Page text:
Sunday, September 29, 2013

How to Use DotTune AF Fine Tune Calibration For Nikon Cameras

Autofocus fine-tuning (calibration) basically falls into two categories: distance-scale methods and everything else. Distance-scale methods involve aiming the camera at a target and measuring the distance from true that the the actual focus deviates by. You can shoot a set with different adjustment values and pick out the best one, or you can skip all of that and use math. Under the "everything else" category, you have methods like the moiré fringe and DotTune, which don't rely on distance scales.

DotTune was first proposed by veteran DPR forum member Horshack (Snapsy on Fred Miranda) in this post in early 2013. It works by taking advantage of the fact that the familiar AF adjustment value of +/-20 is applied on the input side of the AF operation. Plainly stated, this means that the adjustment value is added to the AF system's sensory input before the processor calculates distance rather than having it added afterwards to adjust the distance value. In other words, the adjustment factor essentially "tricks" the AF system into thinking that the distance to subject is different from what it actually is.


The quick and dirty method:

  1. Under live view, establish critical focus on a suitable AF-target. The target should be high-contrast and perpendicular to the camera. (I.e., this isn't like a slanted-target test)
  2. Once focus is established, switch the focus system to manual focus, being careful to not change the focus position of the lens.
  3. Check for focus in the viewfinder. This is where the "Dot" part of "DotTune" get's it's name. The focus indicator has a green dot to indicate whether or not a subject is in focus, and two arrows on either side to indicate whether or not the camera thinks a subjects is in front or behind the point of current focus. If the arrows is pointing to the left, then the camera+lens is back-focusing, so you need to decrease the value of AF tune (negative adjustment). If the arrow is pointing to the right, then the camera+lens is front-focusing, so you need to increase the value of AF tune (positive adjustment). Note: you will need to half-press the shutter button to keep the AF-meter on while you are doing this.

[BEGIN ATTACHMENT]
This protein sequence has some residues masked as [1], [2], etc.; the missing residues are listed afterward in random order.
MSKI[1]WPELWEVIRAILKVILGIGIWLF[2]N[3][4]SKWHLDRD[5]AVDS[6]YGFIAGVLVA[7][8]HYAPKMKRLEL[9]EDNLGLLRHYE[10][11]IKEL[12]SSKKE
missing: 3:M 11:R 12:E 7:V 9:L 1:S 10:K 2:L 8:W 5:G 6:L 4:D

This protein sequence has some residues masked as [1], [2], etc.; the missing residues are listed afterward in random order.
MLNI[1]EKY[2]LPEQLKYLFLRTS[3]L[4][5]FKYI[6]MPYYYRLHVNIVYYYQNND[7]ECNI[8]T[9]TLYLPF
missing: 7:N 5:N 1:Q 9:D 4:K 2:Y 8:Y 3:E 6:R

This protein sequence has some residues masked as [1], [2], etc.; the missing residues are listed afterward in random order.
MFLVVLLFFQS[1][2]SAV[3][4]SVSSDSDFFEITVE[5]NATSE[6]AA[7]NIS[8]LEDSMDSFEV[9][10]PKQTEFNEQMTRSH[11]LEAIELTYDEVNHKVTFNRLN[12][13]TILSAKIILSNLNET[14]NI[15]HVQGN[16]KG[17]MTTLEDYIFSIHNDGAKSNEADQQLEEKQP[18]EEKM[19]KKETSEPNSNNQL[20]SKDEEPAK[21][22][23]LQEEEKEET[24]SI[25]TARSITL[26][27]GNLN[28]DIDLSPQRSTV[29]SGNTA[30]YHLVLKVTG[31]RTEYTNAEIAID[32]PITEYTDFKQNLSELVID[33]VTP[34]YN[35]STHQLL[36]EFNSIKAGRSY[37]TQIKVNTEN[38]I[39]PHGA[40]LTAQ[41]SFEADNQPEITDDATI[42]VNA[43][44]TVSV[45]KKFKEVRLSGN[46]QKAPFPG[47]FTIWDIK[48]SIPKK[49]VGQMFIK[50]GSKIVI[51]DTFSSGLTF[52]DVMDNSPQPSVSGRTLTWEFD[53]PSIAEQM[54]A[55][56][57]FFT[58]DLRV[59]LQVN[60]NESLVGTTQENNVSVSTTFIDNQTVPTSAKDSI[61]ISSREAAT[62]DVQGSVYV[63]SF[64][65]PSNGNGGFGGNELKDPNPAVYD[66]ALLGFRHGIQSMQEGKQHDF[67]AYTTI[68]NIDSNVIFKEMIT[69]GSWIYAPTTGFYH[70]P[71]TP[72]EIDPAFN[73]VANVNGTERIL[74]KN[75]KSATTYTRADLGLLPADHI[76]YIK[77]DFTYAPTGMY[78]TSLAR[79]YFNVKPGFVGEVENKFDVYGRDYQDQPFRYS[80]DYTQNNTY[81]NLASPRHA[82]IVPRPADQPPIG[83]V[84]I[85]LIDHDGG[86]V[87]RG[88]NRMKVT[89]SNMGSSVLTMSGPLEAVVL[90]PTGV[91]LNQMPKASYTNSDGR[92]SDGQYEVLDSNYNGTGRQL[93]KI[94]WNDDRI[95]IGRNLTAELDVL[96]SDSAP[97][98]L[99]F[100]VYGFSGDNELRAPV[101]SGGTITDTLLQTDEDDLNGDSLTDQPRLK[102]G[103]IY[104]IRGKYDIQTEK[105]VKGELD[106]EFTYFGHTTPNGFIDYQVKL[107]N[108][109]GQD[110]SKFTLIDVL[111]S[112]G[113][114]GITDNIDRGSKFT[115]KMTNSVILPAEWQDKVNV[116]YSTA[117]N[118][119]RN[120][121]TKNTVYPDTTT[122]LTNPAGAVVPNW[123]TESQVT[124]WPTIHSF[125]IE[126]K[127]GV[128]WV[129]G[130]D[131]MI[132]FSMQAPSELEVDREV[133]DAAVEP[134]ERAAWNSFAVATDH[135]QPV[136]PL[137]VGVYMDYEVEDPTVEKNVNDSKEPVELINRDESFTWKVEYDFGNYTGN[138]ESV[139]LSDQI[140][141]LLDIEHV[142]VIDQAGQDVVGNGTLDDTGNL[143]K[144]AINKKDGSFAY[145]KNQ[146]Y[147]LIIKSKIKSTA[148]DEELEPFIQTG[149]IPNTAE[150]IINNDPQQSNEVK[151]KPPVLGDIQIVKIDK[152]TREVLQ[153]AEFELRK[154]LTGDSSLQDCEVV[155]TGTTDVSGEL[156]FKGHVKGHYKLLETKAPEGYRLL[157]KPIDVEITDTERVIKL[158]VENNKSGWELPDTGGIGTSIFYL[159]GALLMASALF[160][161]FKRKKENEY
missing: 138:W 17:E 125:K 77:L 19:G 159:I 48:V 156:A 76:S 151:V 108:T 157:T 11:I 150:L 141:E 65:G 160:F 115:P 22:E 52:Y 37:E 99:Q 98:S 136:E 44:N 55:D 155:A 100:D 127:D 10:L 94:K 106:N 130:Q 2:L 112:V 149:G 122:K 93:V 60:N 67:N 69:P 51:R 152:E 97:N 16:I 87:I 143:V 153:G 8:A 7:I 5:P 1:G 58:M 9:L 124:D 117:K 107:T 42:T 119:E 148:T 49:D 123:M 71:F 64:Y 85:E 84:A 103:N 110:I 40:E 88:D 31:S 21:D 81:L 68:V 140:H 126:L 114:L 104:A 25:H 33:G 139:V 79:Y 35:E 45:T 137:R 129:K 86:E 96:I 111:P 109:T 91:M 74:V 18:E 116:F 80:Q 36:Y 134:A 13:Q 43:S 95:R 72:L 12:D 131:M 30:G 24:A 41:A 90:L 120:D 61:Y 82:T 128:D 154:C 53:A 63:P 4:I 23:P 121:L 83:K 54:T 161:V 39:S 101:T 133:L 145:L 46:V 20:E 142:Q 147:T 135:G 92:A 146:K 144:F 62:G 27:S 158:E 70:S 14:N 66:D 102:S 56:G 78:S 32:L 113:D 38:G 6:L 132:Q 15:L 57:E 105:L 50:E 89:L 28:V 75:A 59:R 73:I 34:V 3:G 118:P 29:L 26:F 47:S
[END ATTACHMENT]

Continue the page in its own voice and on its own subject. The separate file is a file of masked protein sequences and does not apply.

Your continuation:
4. Repeat step 3 until you get a green-dot indication from the rangefinder.

However, some time after this method started making the rounds, it was discovered that the focus indicator in Nikon cameras will light up over a wider range of focal distances compared to when the AF is engaged. It's speculated that Nikon built this quirk into the system in order to keep manual-focusing user friendly. As it currently stands, manual focusing with a lens that has a quick focus-throw ("fast gearing") can be finicky as the dot indicator will only light up within a minuscule amount of focus adjustment. If the manual operation was as sensitive as the AF operation, then relying on the focus indicator as an aide would possibly be more fustrating than it is already.  This brings us to the first modification of item 3. :

  •  Set the AE-L/AF-L as the AF-On button (Menu item f5 on a D7000/D7100). When checking for focus, use the back button to activate the PDAF system. When you aren't pressing the the back-button, the camera isn't actively trying to focus, but it is still running autofocus mode, and consequently, you will get the narrower range of operation for the AF indicator dot, making the fine-tuning process more precise.

The second modification to the basic method is a refinement for pinpointing the adjustment value. In practice, you should always be doing this final step in the following manner instead of just settling for the first instance of focus confirmation that you see:

  • Instead of merely adjusting the fine-tune value until the dot lights green, take note of the range of adjustment values which trigger activation of the focus dot. Find the midpoint of this range, which is where the true adjustment factor lies. For example, if you are getting a green-lit indicator between the adjustment values of -3 to +1, then your AF adjustment factor is -1.

The author of this technique has posted a video on YouTube, which I highly encourage you to watch in its entirety to get an understanding of how this technique works: